Slow Trekking
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FOR ALL - n. 2 Lago Maggiore: ARONA

THE ITINERARY IS ACCESSIBLE FOR TOURISTS WITH SPECIFIC NEEDS (Project "FOR ALL Tourism for All All Tourists")

Minimum duration: 1 day
Difficulty of the route: low
Length of the route in km: 2.5 km

LOCATION DESCRIPTION
Towards the end of Lake Maggiore is Arona, the primary seat of the territorial domains of the Borromeo family, which for centuries had a strong influence on the area around the lake. The town is known for being the birthplace of San Carlo Borromeo and for his 23.40 m high statue. It is full of varied historical references: from prehistoric, Celtic and Roman materials, from the Renaissance to Baroque and Art Nouveau.
Arona has the charm of the natural beauty of Lake Maggiore, the Lagoni di Mercurago park and places to spend relaxing moments on the lakefront or in the streets and squares for shopping and entertainment.

INFORMATION

PARKING:
In Piazzale Aldo Moro, in front of the station, there is free parking or parking spaces (8 spaces) reserved for the disabled.
There are also many parking spaces reserved for people with disabilities near the lakefront and the city's main tourist and public attractions.

MUNICIPAL POLICE:
Disabled persons in possession of a disability badge may enter Arona 's limited traffic zone (ZTL) , but are obliged to inform the Municipal Police Headquarters within 7 days of their transit of the number plate of the vehicle used and the details of the holder of the disability badge.
Email:

- Tel: +39 0322 231218/238 – +39 331 5359636

TOURIST OFFICE:
Largo Pietro Vidale 2 - Arona - Tel. +39 0322 243601
Email

ACCESSIBLE MUNICIPAL TOILETS
at the Tourist Office in Largo P. Vidale 2 - Arona
at Navigazione Lago Maggiore - Largo Alpini - Arona

WHAT TO SEE
Three accessible routes are recommended for enjoying the town of Arona:
Lakeside Panoramic Route - landscape
From the station car park, a 1 km walk along the lake to the south takes you to the pedestrian zone or the cycle path. The route is totally flat except for two short sections. The first is 29.5 m long and has a slight uphill slope with a maximum gradient of 5%. At the end of the small climb, the trail crosses the small bridge over the Vevera stream and continues along a gentle 38 m descent with a maximum gradient of 5%. Parallel to the tarmac cycle path is the self-locking pedestrian path, which is comfortable enough for both prams and pushchairs. The path is dotted with numerous benches from which you can admire the view of the lake. Lush trees provide shelter from the sun and coolness for those who want to linger. In summer there is a refreshment area with an adjoining bar, a beach umbrella and deckchair service, a children's playground and a beach volleyball court.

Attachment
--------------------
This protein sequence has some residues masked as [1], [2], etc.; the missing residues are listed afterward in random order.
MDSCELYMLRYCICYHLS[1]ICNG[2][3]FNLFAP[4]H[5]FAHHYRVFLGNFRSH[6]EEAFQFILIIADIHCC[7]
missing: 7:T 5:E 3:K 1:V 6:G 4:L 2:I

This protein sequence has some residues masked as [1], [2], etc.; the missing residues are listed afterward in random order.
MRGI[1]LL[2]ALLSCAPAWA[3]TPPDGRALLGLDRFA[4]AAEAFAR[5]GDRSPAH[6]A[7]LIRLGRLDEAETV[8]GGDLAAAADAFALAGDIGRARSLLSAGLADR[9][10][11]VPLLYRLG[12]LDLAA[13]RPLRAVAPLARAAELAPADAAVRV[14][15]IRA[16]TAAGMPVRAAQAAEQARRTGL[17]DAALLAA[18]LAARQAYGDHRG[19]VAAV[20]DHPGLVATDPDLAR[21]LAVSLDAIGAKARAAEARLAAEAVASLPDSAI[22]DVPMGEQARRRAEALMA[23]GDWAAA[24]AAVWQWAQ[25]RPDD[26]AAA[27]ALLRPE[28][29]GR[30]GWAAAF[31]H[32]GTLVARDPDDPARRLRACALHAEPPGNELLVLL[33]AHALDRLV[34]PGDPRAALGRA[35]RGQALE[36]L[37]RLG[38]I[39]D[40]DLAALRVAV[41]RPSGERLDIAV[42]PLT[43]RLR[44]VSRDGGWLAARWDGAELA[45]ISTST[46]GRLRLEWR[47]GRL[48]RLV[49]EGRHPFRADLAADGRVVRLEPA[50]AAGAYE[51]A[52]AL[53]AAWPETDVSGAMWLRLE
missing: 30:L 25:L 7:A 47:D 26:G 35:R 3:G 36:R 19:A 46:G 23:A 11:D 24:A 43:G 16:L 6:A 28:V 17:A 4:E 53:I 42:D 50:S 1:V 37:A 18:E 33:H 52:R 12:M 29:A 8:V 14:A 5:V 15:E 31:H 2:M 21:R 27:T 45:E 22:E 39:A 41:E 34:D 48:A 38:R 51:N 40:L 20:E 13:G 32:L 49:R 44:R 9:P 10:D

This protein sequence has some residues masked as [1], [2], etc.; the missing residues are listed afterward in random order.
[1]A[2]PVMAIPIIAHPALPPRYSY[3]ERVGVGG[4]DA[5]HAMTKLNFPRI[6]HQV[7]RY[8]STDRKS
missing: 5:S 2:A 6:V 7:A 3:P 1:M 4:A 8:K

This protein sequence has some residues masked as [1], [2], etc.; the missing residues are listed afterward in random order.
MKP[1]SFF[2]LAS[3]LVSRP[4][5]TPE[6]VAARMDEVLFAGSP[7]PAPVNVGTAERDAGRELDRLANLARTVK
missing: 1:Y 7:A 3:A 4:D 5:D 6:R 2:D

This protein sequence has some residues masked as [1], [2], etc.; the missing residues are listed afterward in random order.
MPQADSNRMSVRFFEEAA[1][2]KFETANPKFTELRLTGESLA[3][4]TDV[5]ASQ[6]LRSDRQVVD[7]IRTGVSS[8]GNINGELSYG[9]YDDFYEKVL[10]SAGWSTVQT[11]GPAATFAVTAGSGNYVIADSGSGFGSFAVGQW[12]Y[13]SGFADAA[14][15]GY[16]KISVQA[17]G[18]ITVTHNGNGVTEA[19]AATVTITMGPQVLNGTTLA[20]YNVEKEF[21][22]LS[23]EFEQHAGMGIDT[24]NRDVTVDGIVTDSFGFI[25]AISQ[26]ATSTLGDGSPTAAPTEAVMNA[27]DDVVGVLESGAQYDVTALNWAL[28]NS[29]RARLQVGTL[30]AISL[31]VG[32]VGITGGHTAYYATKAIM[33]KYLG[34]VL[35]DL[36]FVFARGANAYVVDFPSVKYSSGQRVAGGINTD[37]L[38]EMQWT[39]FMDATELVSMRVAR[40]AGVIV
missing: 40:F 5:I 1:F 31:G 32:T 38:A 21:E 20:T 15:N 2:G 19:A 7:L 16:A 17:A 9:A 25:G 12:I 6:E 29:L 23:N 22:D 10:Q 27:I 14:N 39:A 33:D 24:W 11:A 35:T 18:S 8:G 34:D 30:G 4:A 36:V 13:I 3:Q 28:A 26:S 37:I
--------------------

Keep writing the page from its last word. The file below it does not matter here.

Panoramic Route
From Piazzale Aldo Moro you can head towards the city centre, with the possibility to ask for information at the Tourist Office in front of the station. From here you can take another interesting nature-historical walk of 1.3 km. The route to the centre begins on a smooth cobbled pavement and continues along a well-paved lakeside promenade with an excellent playground to the left and a view of the lake to the right, with the famous Borromeo family Castle of Angera in the background. After 400 m on the left is the Arona fountain.
Further along is the landing from which boats depart for Angera and the Borromean Islands. Coffee shops, restaurants and ice-cream parlours offer places to stop and eat, as well as countless benches. Here the path is made of concrete grit slabs. For getting on and off the pavements every 50 m there are slides about 1.10 m long with a height difference of 10 cm. The walk ends in Piazza del Popolo, paved in marble.
Historical and Cultural Route
Park your car at the landing stage, cross the road and walk along the Corso della Repubblica to your right, lined with shops and boutiques.
You arrive at Corso Cavour, which is paved with cobblestones, some of which can make it a little difficult for both electric and manual wheelchairs. Another obstacle is encountered if you want to visit St Anne's Church (about 100 m away) due to the entrance step and lack of staff. Corso Cavour is both the historical and commercial heart of the city. From here you can reach Piazza San Graziano, where you will find the Archaeological and Mineralogical Museums as well as the town's Municipal Library.
From Piazza San Graziano you can continue the tour by visiting the Church of Santa Maria, where San Carlo received the Holy Rite of Baptism, and where Gaudenzio Ferrari's important Polyptych is on display. Getting there can be difficult. There are two possibilities: the first is a steep flight of steps; the second, which is easier, is to continue along Vicolo del Mulino and then turn left and walk up Via Bottelli, at the end of which you turn left again to reach Santa Maria. The church is accessible via a small 1 m long iron ramp with a 6 cm slope. The very heavy door can be opened by pushing with some force. The interior is accessible except for the altar and the confessionals. However, this solution can also be tiring and dangerous for unaccompanied persons.
The colossus of San Carlo, the symbol of Arona, is not accessible as there are stairs even behind the monument.

OVERALL ACCESSIBILITY DESCRIPTION:
The route along the lake is very easily accessible for people with reduced mobility, although some difficulties may be encountered in the historic centre due to some climbs and a cobbled pavement that is not always uniform.

Path maker: Fabrizio Marta - Rotex
Author of texts: Fabrizio Marta - Rotex

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